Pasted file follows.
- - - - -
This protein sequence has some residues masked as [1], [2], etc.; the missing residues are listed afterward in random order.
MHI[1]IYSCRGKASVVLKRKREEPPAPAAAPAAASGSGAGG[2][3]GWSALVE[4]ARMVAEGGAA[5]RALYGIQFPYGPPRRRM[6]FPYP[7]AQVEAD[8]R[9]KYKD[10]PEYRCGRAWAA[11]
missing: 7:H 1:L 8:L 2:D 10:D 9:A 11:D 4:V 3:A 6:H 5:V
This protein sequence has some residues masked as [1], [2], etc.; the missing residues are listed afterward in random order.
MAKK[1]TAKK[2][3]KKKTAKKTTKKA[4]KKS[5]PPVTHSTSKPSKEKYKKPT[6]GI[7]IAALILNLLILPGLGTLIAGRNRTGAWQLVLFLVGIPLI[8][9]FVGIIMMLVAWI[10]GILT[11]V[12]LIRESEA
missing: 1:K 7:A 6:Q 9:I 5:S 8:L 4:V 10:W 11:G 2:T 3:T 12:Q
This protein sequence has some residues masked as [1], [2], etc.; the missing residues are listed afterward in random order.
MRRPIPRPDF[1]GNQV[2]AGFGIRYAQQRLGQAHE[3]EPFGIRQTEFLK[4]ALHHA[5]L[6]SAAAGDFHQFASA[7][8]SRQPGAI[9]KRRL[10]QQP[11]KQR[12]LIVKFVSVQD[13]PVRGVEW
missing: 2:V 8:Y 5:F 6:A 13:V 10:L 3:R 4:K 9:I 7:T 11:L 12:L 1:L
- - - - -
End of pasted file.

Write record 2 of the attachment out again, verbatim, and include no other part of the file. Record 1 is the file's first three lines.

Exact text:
This protein sequence has some residues masked as [1], [2], etc.; the missing residues are listed afterward in random order.
MAKK[1]TAKK[2][3]KKKTAKKTTKKA[4]KKS[5]PPVTHSTSKPSKEKYKKPT[6]GI[7]IAALILNLLILPGLGTLIAGRNRTGAWQLVLFLVGIPLI[8][9]FVGIIMMLVAWI[10]GILT[11]V[12]LIRESEA
missing: 1:K 7:A 6:Q 9:I 5:S 8:L 4:V 10:W 11:G 2:T 3:T 12:Q